not us being the blueprint | WBWAST

TW: mental health disorders, body dysmorphia, racial trauma

Welcome to the first addition (of many) of “Why Black Women Are So Tired”! It’s great to have you, friend. Before we start, how are you? Are you okay? How’s your heart? The topics we’ll get into are ~infuriating~, so I hope you’re in the right mental space to ingest it. 

In this series, your good sis (me) will break down all the things that have this Black woman t i r e d. I’m talking wrecked. I’m talking comatose. Gas on ‘E’, ya feel me? First up: Blackfishing! For those of you who have the privilege of not knowing, Blackfishing is when white and/or non-Black people attempt to make themselves appear Black. Blackfishing is just a drop in the toxic pond of “digital blackface”. Other drops in this cesspool include: incorrect use of AAVE, Blaccent, memes/reaction gifs, etc. Today, we’ll take a deep dive into Blackfishing and its effect on [this] Black women’s Body Dysmorphia. 

You might be reading this thinking, “whoa, Angel, what the hell do these terms mean?” I gotchu. Crash course!

What is “digital blackface”?

  • The practice of white or non-Black people making anonymous claims to a Black identity through contemporary technological mediums (The Awl). 

What is “body dysmorphia”? 

  • Obsessive thinking about a flaw on a specific part of your face that is often imagined or exaggerated in one’s mind.

What is “blackfishing”?

  • The K*rdashian Kl*n.

There is no arguing that the media (I’m looking at you, Instagram) has tried to decide what a Black woman should look like. With the accessibility of non-Black people achieving that “look” has only exacerbated the problem. Enter “Instagram Face”. 

Have you noticed that slowly, but surely, all the IG baddies look the same? They all attempt to reach the same “aesthetic” racially ambiguous face and body. According to The International Society of Aesthetic Plastic Surgery, in 2018 alone, over 10 million people went under for aesthetic purposes and 12 million had non-surgical injections.  Once kept for Boomers and Millennials has rapidly gained popularity with Gen Z.  The end aesthetic is: 

  1. A youthful, heart-shaped face
  2. Button nose
  3. Thicc lips 
  4. Thicc brows
  5. Thicc booty and tiggle bitties
  6. Cat eyes
  7. A defined chin and jawline
  8. Cheekbones to the gods
  9. Defined lashes sometimes achieved through extensions
  10. Extra-”dark” tan
  11. Slim thicc w/ some abs
  12. Bundles for days

I’m not here to knock plastic surgery, I’m just saying when the result is white women transforming themselves into a different race…we have an issue. Not only does it deracialize human faces to fit the ( now in trend) standard of beauty, it’s sending a message to Black women that our bodies are a commodity. The Kardashian-Jenner Klan (I’m so sorry for bringing their name into this safe space, but they forced their way in) are the biggest culprits. Rachel Dolezal could never. They eat cultural appropriation for breakfast, lunch, and dinner; and their stans eat it up (truly, are the KK paying the stans to defend them?? Because the way these gorlies be acting…). They will take direct hairstyles, outfits, and literal body parts (don’t even get me started on BBL’s), and then turn around and gaslight us. Saying they are the creator or the inspiration is from a white woman. They take what they stole and package it to the masses.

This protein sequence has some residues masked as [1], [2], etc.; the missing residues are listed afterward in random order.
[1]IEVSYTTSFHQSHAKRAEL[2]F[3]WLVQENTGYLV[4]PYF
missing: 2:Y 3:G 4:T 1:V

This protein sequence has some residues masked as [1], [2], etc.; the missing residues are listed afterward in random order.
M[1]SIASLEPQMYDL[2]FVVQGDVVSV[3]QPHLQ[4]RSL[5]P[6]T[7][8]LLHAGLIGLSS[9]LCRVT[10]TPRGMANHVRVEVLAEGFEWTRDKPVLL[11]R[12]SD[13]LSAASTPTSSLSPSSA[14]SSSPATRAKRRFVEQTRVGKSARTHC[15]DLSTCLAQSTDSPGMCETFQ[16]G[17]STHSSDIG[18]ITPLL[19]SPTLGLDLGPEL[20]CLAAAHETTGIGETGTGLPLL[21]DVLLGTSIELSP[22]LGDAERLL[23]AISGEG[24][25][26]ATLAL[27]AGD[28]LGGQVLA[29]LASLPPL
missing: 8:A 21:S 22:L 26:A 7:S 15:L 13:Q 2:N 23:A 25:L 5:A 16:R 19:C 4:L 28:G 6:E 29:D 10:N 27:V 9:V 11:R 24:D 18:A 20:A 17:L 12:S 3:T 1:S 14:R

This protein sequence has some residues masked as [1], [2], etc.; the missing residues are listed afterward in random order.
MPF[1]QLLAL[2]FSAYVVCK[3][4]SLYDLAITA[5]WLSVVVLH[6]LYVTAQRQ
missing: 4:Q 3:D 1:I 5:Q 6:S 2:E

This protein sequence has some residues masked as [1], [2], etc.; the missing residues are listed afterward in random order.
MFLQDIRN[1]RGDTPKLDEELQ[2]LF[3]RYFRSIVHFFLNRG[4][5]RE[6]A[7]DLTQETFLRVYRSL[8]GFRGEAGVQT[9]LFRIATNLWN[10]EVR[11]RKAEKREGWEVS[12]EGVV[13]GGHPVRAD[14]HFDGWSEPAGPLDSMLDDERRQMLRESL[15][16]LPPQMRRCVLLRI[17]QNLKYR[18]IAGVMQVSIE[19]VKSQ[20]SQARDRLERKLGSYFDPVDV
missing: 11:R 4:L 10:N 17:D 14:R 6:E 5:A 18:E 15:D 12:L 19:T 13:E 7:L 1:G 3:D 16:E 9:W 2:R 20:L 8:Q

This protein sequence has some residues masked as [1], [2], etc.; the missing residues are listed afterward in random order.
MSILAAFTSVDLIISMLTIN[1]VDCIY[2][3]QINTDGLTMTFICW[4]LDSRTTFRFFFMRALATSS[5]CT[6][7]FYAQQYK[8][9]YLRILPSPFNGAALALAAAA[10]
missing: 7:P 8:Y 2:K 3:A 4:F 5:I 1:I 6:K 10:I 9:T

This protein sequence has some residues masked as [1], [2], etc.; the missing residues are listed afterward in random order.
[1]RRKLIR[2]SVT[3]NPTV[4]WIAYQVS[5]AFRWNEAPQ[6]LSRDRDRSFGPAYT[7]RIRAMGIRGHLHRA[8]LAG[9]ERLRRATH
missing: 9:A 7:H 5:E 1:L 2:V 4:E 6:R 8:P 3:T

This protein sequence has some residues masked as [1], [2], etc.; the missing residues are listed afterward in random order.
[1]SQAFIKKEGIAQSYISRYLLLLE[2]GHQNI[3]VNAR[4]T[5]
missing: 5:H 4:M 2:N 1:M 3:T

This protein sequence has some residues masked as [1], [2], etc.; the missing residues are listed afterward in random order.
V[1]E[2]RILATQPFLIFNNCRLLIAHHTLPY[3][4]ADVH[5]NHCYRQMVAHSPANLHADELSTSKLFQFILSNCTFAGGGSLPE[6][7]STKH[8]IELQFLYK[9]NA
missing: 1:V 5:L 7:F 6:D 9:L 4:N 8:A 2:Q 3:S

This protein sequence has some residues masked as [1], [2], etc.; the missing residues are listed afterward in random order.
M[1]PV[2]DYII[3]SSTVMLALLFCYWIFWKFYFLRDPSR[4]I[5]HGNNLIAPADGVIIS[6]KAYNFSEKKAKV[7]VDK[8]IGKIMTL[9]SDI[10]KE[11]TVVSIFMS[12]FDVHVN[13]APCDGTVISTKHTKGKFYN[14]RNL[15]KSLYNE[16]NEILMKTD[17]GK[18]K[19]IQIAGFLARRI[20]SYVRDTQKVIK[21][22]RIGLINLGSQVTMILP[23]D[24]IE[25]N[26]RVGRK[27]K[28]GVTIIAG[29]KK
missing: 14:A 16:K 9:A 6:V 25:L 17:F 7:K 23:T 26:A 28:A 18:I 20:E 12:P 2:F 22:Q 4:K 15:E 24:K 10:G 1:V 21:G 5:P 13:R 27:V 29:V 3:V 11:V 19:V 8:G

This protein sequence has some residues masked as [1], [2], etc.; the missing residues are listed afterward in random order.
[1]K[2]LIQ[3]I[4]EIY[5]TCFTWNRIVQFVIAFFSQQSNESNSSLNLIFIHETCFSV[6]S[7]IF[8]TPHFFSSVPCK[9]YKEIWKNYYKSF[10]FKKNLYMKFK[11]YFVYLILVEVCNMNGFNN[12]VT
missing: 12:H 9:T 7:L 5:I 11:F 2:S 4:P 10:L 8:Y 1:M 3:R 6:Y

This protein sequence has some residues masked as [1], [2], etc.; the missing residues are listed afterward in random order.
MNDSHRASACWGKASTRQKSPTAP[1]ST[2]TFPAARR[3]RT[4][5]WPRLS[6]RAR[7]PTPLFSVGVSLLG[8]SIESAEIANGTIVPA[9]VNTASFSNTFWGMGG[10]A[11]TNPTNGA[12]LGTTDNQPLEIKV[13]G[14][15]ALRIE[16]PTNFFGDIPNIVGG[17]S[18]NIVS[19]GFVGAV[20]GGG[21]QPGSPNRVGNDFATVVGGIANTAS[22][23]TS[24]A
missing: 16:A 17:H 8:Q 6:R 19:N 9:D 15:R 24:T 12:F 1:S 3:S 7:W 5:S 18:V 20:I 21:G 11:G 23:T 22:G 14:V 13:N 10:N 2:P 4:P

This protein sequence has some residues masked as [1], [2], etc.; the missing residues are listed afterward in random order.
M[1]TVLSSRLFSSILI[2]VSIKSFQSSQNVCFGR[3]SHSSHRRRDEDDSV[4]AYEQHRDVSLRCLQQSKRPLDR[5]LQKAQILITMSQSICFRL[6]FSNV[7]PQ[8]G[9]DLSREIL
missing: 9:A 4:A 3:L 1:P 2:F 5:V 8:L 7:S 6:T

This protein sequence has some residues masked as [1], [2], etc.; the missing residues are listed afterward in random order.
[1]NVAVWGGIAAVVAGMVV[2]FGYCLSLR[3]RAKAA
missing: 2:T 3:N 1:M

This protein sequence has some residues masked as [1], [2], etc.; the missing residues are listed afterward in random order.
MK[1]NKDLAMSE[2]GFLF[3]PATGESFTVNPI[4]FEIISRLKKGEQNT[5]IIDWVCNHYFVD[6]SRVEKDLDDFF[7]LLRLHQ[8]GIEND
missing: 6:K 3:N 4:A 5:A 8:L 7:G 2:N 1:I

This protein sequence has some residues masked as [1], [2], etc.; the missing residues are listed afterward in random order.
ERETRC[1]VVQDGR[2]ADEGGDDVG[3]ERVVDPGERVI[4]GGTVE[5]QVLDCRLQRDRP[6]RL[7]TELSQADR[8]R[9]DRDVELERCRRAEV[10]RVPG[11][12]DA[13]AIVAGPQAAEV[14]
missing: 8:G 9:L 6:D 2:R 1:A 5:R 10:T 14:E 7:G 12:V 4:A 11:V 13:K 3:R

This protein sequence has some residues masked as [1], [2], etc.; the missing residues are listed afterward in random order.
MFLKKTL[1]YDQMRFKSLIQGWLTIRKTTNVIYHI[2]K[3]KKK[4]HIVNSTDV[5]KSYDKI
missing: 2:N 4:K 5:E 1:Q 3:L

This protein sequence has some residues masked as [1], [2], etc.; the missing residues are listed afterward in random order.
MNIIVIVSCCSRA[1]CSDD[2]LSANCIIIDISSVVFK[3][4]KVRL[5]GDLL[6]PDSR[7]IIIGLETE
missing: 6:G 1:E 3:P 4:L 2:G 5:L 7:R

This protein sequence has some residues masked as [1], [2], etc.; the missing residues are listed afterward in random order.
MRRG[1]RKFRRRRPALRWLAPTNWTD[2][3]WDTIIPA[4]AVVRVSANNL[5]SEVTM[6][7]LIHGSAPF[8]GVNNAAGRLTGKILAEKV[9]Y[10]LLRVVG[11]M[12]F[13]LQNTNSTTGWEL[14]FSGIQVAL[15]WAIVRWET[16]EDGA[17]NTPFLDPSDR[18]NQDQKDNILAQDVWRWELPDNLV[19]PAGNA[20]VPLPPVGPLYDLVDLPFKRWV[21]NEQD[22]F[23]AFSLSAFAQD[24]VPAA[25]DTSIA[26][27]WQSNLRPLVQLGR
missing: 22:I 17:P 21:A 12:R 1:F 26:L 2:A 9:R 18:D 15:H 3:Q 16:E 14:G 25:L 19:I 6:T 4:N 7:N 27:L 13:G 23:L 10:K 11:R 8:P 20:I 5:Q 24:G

Which only leaves us in panic to fit a mold (that was modelled after us) that now excludes us. A 2018 statistical round-up from The American Society for Aesthetic Plastic Surgery reports that cosmetic augmentation has risen more than 56 percent in Black people over the last decade. As Black people account for only 12 percent of the population, we are making up over 8 percent of the plastic surgeries in the US. For the majority who can’t afford these procedures, where does that leave them? Desperate for any fad or fatal shortcuts to achieve the look that the very people who took from us are selling back to us. Exasperated by Black men that love to tell us “shape up because white women have booties now” as if that was our only appeal. Sheesh.

(Note: obviously not everyone who gets work done has a disorder. People have a myriad of reasons for changing themselves and that’s their business). 

Too often, Black women are left out of the conversations of mental health disorders (the discussion on the medical industry and education’s systematic racism is for another day).  So much so, that research is limited on the escalating cases of body dysmorphia and further chasmed double consciousness. So bump a scientific study, just ask the Black women around you. Or yourself.

So, my love, you’re not crazy. Your anger is valid. Your fatigue is vindicated. There is no one way a Black woman looks. That’s the beauty of being Black and a woman. The boundaries placed around Black women are further barriers between us and the rest of society. I don’t know where we go from here. It may get worse before it gets better, or who knows, the internet may do a 180 on the standard of beauty. All I know is the Internet isn’t everything. Black women, however, are. We are not a joke. We are not a commodity. We are magic, but that sure as hell is exhausting. Don’t forget to drink your water, guard your heart, and protect your peace. If you didn’t know, now you know, friend!

1 comment

  1. Generally I do not read post on blogs, but I would like to say that this write-up very forced me to try and do so! Your writing style has been surprised me. Thanks, very nice article.

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